Employee benefits and retirement plan solutions Trends and Insights 4 ways to ease employee stress over world events

4 ways to ease employee stress over world events

Business owners can help employees worry less about world events by focusing on management tools within their control.

Image of of women sitting in an office, thinking about world events.
2 min read |

World events can make us feel like life is spinning out of control. Relaying solid facts, staying calm, and putting major issues in context for your business can help employees better handle stress in the workplace.

Effective crisis communication can reassure employees who are barraged daily by a dizzying array of international news, public health emergencies, and political debate.

1. Amplify valid sources of news and information.

Be a reliable source for employees by relaying information on external news only from authoritative sources. The Centers for Disease Control and Prevention (CDC), for instance, helps calm and consolidate information on public health compared to minute-by-minute updates and fluctuating statistics from the tangled streams of social media. Pew Research Center is an example of a credible researcher of public behavior and trends grounded in scientific surveys and analysis. Even a source as fundamental as the National Weather Service may provide tools and maps that are useful to keep employees safe and informed.

2. Overcommunicate with employees.

Provide reassuring facts and updates on a consistent schedule, whether weekly or monthly. Simple staff emails, one-on-one conversations, and live Q&A sessions with specific teams all play a role. It’s better to overcommunicate with employees in times of uncertainty. In the words of the Society for Human Resource Management, “When employees don’t know, they speculate”—and that speculation can be worse than any difficult news you may need to share.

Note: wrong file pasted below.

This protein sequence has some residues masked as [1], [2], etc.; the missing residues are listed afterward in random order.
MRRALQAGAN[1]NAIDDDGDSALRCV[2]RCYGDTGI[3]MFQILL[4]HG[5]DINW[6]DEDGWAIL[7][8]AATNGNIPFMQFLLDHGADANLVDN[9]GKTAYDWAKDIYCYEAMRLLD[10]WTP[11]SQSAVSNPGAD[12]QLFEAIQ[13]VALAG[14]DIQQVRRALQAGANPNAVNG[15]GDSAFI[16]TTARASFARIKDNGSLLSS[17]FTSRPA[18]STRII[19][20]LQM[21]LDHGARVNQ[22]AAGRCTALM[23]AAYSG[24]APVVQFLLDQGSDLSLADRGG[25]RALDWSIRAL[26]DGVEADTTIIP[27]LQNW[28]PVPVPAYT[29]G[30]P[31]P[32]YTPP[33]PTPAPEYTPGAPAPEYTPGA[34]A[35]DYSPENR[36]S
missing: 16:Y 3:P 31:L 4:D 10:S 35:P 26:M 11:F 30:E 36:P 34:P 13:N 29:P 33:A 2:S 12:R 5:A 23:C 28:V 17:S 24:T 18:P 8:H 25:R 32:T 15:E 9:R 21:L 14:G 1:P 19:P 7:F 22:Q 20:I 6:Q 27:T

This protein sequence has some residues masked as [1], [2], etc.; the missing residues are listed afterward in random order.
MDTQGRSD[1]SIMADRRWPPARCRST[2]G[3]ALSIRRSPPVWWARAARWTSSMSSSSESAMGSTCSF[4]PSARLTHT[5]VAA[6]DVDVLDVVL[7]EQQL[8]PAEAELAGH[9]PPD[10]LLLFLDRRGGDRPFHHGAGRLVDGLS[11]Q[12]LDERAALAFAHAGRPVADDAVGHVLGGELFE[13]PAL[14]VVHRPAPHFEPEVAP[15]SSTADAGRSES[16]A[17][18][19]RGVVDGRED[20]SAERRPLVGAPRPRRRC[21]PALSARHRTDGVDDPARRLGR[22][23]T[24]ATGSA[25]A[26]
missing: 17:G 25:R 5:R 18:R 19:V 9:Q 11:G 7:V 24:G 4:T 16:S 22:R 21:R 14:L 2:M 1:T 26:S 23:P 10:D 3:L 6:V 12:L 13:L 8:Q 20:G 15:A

3. Stop the spread of misinformation.

Sift through misinformation and bias that may add unnecessary stress in the workplace. This starts with listening closely to employee concerns—including through anonymous feedback—to help pinpoint what may be stoking fear and gossip. Simple online tools such as SurveyMonkey may offer a convenient channel to allow for direct and honest employee input, or you could pursue more formal vendors to help manage employee engagement and sentiment.

4. Encourage remote and hybrid employees to socialize.

In some ways, the social setting of the office has been permanently transformed by the pandemic. Realize and live up to the responsibility of your business to provide additional emotional support in how you communicate with employees—including encouraging both personal and virtual interaction among teams. You’re not the only business figuring this out; there’s a growing list of ideas to help your remote workforce feel a sense of togetherness, from virtual coffee breaks to more elaborate online video games.

What's next

Want to talk more in depth about employee mental health, employee benefits, and your business? Consult your financial professional, or we can help you find one in your area.